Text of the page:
Revisionary by Jim C. Hines
“When Isaac Vainio helped to reveal magic to the world, he dreamed of a new millennium of magical prosperity. One year later, things aren’t going quite as he’d hoped. A newly-formed magical organization wants open war with the mundane world. Isaac’s own government is incarcerating “potential supernatural enemies” in prisons and internment camps.
Surrounded by betrayal and political intrigue, Isaac and a ragtag group of allies must evade pursuit both magical and mundane, expose a conspiracy by some of the most powerful people in the world, and find a path to a better future. But the key to victory may lie with Isaac himself, as he struggles to incorporate everything he’s learned into a new, more powerful form of libriomancy.”
And thus end’th one of my favorite fantasy series. What’s not to like about a librarian who can magically pull things out of books, and who favors sci-fi and fantasy as his chosen genre? Naturally, I was drawn to this premise from the start. And now, sadly, it’s over.
It certainly went out with a bang, though. In the previous book, magic became known to the world at large, and in this one, the consequences of that revelation are spiraling out of control. Hines did an awesome job of projecting what would happen if magic really did show up in our world, and the reactions of the government are, unfortunately, quite predictable. That’s not a strike against the book, however; it’s merely a testament to how well the author has inserted magic into real-world conflicts.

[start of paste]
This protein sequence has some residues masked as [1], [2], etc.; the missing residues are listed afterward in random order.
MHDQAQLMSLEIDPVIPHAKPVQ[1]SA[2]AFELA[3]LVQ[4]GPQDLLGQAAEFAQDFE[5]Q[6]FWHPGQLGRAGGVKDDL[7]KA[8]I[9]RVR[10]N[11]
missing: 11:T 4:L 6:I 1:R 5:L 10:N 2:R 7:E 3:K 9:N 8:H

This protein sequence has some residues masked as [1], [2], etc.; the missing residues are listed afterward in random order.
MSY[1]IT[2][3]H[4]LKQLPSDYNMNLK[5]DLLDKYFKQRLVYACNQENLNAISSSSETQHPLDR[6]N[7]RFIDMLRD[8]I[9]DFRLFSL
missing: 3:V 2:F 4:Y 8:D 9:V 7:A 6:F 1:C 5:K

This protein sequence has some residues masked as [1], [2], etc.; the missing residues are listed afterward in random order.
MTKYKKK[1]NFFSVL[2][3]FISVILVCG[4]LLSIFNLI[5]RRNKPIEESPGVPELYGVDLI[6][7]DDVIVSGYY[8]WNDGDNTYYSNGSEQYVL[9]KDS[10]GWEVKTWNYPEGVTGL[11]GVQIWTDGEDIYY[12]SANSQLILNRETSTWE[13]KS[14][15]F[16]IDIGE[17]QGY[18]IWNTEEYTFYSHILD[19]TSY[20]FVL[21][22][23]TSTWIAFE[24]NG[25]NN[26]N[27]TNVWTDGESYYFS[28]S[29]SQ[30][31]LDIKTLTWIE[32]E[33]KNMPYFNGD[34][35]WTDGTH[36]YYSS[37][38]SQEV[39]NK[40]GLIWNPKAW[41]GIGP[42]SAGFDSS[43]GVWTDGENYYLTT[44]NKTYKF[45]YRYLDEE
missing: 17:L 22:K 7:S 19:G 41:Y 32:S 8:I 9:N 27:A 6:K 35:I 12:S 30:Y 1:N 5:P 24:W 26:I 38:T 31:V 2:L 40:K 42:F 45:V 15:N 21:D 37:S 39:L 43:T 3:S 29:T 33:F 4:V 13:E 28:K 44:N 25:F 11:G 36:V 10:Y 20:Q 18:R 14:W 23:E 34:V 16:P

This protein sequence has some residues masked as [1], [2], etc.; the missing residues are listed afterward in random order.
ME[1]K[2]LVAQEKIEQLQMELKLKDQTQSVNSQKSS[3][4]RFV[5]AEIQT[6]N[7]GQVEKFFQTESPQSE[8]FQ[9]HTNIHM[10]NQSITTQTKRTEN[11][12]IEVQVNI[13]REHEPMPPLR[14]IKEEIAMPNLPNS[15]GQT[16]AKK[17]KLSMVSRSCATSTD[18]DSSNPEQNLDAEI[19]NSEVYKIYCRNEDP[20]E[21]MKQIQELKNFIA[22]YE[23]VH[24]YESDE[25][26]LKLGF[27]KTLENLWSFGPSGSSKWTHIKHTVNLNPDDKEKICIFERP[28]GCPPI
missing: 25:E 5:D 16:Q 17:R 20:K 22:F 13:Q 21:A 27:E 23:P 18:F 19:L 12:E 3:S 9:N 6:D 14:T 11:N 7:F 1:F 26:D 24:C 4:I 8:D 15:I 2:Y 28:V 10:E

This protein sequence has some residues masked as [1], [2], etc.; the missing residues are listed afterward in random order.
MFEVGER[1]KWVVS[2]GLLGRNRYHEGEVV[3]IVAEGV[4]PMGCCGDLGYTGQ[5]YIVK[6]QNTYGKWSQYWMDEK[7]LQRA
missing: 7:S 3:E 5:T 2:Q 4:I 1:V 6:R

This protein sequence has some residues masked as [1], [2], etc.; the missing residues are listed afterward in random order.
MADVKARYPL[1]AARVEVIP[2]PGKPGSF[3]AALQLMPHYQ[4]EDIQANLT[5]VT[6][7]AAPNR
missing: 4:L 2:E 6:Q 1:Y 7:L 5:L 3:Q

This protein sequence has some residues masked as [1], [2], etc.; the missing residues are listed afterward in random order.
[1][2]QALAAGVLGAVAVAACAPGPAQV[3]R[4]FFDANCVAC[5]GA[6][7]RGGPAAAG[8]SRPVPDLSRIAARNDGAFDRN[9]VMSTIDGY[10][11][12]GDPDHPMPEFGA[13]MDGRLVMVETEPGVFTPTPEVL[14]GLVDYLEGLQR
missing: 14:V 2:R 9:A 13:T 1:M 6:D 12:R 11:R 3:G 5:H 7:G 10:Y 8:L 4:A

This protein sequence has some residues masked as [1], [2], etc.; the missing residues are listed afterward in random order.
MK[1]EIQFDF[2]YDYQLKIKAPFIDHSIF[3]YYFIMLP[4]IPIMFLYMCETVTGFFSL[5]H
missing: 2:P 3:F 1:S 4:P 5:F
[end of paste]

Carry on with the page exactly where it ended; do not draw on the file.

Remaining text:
Even so, there are a couple of twists in the story that I didn’t expect, and it kept me engaged in finding out what happens next. There’s very little about this book that’s what you would expect, so as the little surprises were dropped in, I appreciated Hine’s creativity.
I also liked the new characters that debuted in this book, even though we won’t get the chance to see any more of them. One of them really caught my attention, but I can’t really say who because it would likely spoil some of the surprises later in the book. Suffice to say that Hines has fun in this novel exploring the bounds of what might be possible with libriomancy, and it makes me hope that a few spin-off novellas might be in the works.
This book has plenty to delight fans of sci-fi, fantasy, and books in general. I’m pretty sure I’m not the only bookworm to fantasize about my favorite stories being part of the real world, and this series fed that with a ton of wish fulfillment. This is a series that will remain on my shelves for a long time to come.
This book was provided by the publisher in exchange for an honest review.
(Description nicked from Goodreads.)